False Pictures of a God of Entitlement
These false pictures of God are pervasive in our first-world culture where we have more than we could ever want.
8) My ATM. Just like an ATM, I go to him when I need something, and forget about him the rest of the time. After all, isn’t God there, and the church also, to meet my needs? Boy, do we have a surprise coming. That’s totally backward! We exist to meet his needs for worship and fellowship, not the other way around.
9) My Insurance Salesman. Thanks for salvation, Jesus, see you in Heaven. Got my fire insurance. As long as I keep up the premiums by going to church periodically, I’m covered. The problem here is that Jesus didn’t die on a cross to bring us into the Kingdom of God in the sweet bye-and-bye. He died to bring his Kingdom into our lives now. Right here, right now.
10) My Savior but not My Lord. Jesus forgives all my sins so I can live however I want and still go to heaven. Such a deal! He’s my Savior, I said the sinner’s prayer, once, sometimes a long time ago in a galaxy far, far, away. But he really doesn’t expect me to live in holiness and purity, does he? Yes, actually he does. And his heart breaks when we harm ourselves by living like the world. We nail him to that cross all over again. Jesus is not really our Savior if he’s not also our Lord. He comes as a package deal.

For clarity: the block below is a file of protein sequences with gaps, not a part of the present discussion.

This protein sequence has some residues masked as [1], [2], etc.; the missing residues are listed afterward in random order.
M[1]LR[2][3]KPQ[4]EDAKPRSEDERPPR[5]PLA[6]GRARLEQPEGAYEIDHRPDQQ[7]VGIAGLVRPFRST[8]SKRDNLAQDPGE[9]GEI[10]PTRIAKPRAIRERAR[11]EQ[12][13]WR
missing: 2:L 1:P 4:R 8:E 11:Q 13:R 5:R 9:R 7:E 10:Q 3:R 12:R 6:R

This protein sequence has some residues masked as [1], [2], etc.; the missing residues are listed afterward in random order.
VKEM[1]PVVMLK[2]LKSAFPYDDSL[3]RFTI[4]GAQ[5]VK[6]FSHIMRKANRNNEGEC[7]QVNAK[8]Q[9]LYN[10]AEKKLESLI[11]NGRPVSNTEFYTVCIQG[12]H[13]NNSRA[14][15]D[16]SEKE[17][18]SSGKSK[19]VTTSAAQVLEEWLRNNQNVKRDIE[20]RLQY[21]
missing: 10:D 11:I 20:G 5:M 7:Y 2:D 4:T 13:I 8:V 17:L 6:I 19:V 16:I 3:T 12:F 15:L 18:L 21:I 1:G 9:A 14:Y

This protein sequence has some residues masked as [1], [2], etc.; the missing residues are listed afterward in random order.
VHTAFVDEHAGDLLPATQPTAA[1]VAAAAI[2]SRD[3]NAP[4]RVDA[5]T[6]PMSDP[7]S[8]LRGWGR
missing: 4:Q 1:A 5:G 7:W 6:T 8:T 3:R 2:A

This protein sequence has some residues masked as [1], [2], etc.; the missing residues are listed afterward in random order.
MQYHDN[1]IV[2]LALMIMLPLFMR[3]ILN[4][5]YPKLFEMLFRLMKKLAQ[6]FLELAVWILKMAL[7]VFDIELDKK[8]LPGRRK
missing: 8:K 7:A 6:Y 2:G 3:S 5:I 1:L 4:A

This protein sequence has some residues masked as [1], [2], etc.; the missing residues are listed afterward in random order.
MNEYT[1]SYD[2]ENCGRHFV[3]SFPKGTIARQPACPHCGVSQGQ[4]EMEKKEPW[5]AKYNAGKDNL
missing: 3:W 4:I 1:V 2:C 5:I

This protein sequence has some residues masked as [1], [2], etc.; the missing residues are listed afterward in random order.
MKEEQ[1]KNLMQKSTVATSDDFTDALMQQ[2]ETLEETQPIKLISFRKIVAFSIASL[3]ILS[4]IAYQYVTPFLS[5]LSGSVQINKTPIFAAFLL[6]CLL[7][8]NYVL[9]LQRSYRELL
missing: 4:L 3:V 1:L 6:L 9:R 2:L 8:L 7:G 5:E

All of these false pictures grieve the heart of God. He wants his children to know the real Jesus.
The True Picture of the Living God — My Lover-King
This is who Jesus died on the cross to be. This is what his resurrection made possible. My Lover-King, the essence of my universe, the number one person in my life. He’s just crazy about me, and I wish I could do more to please him. His smile makes my spirit soar, and when we’re together, he smiles all the time. We are so in love. His love crashed in and changed my life.
Think about that for a minute. What would it be like to live in the ecstasy of that kind of lover-close, intimate relationship with God? Lover-close with God? Crazy, huh? Do you think it might change how we live?
BTW, did you know God’s already talking to you? Yes, you! Personally! Find out how to hear him in Dave’s free ebook “Hearing God and What’s Next: 12 Ways to Hear God, 3 Things to Do about It, and 6 Ways to Know You’re Not Crazy.”